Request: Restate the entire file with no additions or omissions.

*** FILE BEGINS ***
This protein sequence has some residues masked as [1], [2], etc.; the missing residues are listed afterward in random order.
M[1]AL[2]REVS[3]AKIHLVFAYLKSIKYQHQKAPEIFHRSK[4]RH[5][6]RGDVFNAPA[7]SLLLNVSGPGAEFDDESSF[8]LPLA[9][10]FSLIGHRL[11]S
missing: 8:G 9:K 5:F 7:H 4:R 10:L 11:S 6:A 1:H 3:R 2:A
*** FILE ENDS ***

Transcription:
This protein sequence has some residues masked as [1], [2], etc.; the missing residues are listed afterward in random order.
M[1]AL[2]REVS[3]AKIHLVFAYLKSIKYQHQKAPEIFHRSK[4]RH[5][6]RGDVFNAPA[7]SLLLNVSGPGAEFDDESSF[8]LPLA[9][10]FSLIGHRL[11]S
missing: 8:G 9:K 5:F 7:H 4:R 10:L 11:S 6:A 1:H 3:R 2:A